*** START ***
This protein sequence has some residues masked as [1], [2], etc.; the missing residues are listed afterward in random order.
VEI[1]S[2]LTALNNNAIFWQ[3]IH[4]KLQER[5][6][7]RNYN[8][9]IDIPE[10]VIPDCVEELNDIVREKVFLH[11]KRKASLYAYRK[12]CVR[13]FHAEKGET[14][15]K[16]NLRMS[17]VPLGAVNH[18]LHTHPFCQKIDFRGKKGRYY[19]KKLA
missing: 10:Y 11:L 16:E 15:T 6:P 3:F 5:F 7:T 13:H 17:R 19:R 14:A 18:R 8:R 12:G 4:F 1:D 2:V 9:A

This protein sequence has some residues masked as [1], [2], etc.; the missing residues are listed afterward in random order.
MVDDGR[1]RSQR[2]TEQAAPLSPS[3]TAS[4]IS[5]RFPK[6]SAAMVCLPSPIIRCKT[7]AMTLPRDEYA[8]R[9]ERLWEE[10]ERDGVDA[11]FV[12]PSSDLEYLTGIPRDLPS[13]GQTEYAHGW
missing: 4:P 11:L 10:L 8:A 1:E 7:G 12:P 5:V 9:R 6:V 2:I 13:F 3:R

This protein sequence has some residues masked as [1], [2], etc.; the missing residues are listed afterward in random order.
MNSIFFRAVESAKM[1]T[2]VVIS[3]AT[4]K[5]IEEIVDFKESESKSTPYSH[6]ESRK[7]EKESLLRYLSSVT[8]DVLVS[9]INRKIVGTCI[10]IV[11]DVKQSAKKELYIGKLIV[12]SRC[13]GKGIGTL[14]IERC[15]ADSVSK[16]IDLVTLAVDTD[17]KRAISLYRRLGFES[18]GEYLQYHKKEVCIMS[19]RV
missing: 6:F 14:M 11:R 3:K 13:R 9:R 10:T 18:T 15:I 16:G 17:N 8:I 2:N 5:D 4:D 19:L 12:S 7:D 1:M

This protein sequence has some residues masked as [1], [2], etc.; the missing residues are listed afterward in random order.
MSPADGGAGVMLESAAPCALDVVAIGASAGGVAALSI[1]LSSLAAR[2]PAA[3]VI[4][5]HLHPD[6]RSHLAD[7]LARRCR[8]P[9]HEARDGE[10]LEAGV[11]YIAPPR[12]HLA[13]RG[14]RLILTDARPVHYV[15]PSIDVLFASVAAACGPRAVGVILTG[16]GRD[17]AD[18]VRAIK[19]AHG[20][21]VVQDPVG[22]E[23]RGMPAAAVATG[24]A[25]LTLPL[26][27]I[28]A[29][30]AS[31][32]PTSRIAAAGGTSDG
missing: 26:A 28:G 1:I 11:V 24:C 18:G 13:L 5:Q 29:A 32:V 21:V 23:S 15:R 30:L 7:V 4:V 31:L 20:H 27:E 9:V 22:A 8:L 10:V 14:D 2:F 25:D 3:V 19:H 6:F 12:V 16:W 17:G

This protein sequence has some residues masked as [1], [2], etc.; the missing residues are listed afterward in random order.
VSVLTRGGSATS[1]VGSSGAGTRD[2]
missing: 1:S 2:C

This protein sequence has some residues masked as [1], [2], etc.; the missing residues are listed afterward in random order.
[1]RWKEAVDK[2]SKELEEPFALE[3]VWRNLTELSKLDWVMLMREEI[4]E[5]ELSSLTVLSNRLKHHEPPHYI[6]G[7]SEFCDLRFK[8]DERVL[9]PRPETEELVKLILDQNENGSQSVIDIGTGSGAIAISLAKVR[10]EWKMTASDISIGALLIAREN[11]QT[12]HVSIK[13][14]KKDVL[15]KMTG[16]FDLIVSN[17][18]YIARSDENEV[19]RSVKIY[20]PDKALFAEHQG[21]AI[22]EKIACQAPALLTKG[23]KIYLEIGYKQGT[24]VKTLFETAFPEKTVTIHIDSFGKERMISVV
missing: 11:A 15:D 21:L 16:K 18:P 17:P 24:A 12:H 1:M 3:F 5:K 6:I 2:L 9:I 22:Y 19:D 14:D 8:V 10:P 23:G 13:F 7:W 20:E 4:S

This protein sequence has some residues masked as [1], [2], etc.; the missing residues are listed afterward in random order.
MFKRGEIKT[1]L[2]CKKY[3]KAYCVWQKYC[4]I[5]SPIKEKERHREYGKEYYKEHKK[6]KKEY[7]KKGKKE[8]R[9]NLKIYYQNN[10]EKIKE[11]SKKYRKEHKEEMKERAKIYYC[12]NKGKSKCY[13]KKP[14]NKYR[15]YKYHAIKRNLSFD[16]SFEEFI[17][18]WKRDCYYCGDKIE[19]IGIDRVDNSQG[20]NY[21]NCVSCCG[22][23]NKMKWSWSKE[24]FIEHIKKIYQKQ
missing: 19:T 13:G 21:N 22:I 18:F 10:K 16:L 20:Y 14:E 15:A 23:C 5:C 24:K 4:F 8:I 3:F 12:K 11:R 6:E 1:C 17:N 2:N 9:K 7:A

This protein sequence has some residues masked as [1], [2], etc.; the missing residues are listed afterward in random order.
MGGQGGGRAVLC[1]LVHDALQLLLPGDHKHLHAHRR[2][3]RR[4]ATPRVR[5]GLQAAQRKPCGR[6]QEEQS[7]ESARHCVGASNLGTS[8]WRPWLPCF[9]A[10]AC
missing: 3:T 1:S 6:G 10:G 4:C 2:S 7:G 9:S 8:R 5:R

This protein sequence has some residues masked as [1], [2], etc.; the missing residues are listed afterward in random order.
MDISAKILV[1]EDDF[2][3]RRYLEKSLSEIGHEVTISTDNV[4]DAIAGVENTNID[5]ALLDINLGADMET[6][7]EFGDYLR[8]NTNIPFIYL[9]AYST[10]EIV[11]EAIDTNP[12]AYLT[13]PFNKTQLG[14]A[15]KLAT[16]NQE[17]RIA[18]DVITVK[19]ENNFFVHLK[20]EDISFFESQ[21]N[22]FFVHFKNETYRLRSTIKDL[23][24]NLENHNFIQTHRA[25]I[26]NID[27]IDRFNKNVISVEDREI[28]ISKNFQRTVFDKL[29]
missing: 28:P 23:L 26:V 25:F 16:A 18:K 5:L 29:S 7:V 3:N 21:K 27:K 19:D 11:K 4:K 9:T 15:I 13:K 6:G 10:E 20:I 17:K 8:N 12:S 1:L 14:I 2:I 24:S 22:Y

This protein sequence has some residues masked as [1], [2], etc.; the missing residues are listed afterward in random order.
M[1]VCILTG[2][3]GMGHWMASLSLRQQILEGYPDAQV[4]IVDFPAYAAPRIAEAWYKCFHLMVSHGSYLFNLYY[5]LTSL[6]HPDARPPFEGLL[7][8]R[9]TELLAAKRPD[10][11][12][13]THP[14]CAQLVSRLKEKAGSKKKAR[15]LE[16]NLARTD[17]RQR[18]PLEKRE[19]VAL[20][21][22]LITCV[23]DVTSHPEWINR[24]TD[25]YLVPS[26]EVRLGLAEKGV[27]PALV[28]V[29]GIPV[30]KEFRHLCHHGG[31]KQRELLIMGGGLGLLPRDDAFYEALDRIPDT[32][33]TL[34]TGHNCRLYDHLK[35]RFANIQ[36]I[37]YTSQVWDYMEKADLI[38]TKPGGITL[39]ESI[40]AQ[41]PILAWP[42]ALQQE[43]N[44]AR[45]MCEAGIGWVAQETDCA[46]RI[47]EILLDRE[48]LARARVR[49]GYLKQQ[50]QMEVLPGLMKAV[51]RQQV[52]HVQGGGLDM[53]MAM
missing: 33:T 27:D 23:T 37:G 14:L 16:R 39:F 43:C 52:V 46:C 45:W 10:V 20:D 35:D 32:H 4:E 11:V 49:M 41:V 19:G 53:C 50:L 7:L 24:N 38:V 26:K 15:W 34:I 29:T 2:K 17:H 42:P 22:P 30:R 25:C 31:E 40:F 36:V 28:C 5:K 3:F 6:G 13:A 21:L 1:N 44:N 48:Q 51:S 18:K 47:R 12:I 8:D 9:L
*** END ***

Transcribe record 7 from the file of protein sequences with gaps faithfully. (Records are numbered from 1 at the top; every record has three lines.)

This protein sequence has some residues masked as [1], [2], etc.; the missing residues are listed afterward in random order.
MFKRGEIKT[1]L[2]CKKY[3]KAYCVWQKYC[4]I[5]SPIKEKERHREYGKEYYKEHKK[6]KKEY[7]KKGKKE[8]R[9]NLKIYYQNN[10]EKIKE[11]SKKYRKEHKEEMKERAKIYYC[12]NKGKSKCY[13]KKP[14]NKYR[15]YKYHAIKRNLSFD[16]SFEEFI[17][18]WKRDCYYCGDKIE[19]IGIDRVDNSQG[20]NY[21]NCVSCCG[22][23]NKMKWSWSKE[24]FIEHIKKIYQKQ
missing: 19:T 13:G 21:N 22:I 18:F 10:K 16:L 20:Y 14:E 15:A 23:C 5:C 24:K 4:F 8:I 3:F 12:K 11:R 6:E 1:C 17:N 2:N 9:K 7:A